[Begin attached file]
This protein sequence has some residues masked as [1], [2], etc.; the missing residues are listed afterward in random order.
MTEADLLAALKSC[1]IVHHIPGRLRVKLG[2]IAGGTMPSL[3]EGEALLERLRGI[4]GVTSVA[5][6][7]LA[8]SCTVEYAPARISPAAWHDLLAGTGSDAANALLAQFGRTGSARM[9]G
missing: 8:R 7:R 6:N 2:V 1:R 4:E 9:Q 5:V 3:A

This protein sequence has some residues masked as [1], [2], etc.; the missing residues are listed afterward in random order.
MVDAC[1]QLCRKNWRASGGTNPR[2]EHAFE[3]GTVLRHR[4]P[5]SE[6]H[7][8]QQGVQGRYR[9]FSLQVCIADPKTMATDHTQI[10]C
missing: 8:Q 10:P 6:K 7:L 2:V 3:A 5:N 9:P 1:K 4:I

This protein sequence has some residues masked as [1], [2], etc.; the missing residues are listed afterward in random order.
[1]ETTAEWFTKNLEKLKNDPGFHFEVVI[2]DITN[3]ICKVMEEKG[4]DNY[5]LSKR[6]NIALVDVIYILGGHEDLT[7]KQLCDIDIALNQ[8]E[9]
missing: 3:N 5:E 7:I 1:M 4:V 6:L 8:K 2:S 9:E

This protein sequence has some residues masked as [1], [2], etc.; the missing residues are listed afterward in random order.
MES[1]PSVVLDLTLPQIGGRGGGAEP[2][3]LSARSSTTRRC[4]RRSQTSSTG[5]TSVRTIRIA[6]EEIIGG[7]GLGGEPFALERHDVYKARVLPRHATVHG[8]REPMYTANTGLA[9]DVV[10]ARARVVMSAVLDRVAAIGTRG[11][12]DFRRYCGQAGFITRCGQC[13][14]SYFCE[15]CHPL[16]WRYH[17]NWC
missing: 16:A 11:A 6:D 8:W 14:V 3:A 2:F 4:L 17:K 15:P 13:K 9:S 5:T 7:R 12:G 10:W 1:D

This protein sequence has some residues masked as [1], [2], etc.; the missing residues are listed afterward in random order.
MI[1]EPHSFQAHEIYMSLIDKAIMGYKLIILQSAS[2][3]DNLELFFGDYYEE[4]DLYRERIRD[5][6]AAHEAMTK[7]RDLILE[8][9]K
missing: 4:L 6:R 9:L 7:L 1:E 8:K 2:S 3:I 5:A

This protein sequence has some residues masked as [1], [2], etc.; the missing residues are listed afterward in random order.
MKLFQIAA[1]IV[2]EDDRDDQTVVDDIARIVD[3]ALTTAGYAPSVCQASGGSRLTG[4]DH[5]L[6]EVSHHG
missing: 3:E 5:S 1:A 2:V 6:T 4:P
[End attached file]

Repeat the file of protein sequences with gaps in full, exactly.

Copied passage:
This protein sequence has some residues masked as [1], [2], etc.; the missing residues are listed afterward in random order.
MTEADLLAALKSC[1]IVHHIPGRLRVKLG[2]IAGGTMPSL[3]EGEALLERLRGI[4]GVTSVA[5][6][7]LA[8]SCTVEYAPARISPAAWHDLLAGTGSDAANALLAQFGRTGSARM[9]G
missing: 8:R 7:R 6:N 2:V 1:R 4:E 9:Q 5:V 3:A

This protein sequence has some residues masked as [1], [2], etc.; the missing residues are listed afterward in random order.
MVDAC[1]QLCRKNWRASGGTNPR[2]EHAFE[3]GTVLRHR[4]P[5]SE[6]H[7][8]QQGVQGRYR[9]FSLQVCIADPKTMATDHTQI[10]C
missing: 8:Q 10:P 6:K 7:L 2:V 3:A 5:N 9:P 1:K 4:I

This protein sequence has some residues masked as [1], [2], etc.; the missing residues are listed afterward in random order.
[1]ETTAEWFTKNLEKLKNDPGFHFEVVI[2]DITN[3]ICKVMEEKG[4]DNY[5]LSKR[6]NIALVDVIYILGGHEDLT[7]KQLCDIDIALNQ[8]E[9]
missing: 3:N 5:E 7:I 1:M 4:V 6:L 8:K 2:S 9:E

This protein sequence has some residues masked as [1], [2], etc.; the missing residues are listed afterward in random order.
MES[1]PSVVLDLTLPQIGGRGGGAEP[2][3]LSARSSTTRRC[4]RRSQTSSTG[5]TSVRTIRIA[6]EEIIGG[7]GLGGEPFALERHDVYKARVLPRHATVHG[8]REPMYTANTGLA[9]DVV[10]ARARVVMSAVLDRVAAIGTRG[11][12]DFRRYCGQAGFITRCGQC[13][14]SYFCE[15]CHPL[16]WRYH[17]NWC
missing: 16:A 11:A 6:D 8:W 14:V 3:A 2:F 4:L 17:K 15:P 13:K 9:S 5:T 7:R 12:G 10:W 1:D

This protein sequence has some residues masked as [1], [2], etc.; the missing residues are listed afterward in random order.
MI[1]EPHSFQAHEIYMSLIDKAIMGYKLIILQSAS[2][3]DNLELFFGDYYEE[4]DLYRERIRD[5][6]AAHEAMTK[7]RDLILE[8][9]K
missing: 4:L 6:R 9:L 7:L 1:E 8:K 2:S 3:I 5:A

This protein sequence has some residues masked as [1], [2], etc.; the missing residues are listed afterward in random order.
MKLFQIAA[1]IV[2]EDDRDDQTVVDDIARIVD[3]ALTTAGYAPSVCQASGGSRLTG[4]DH[5]L[6]EVSHHG
missing: 3:E 5:S 1:A 2:V 6:T 4:P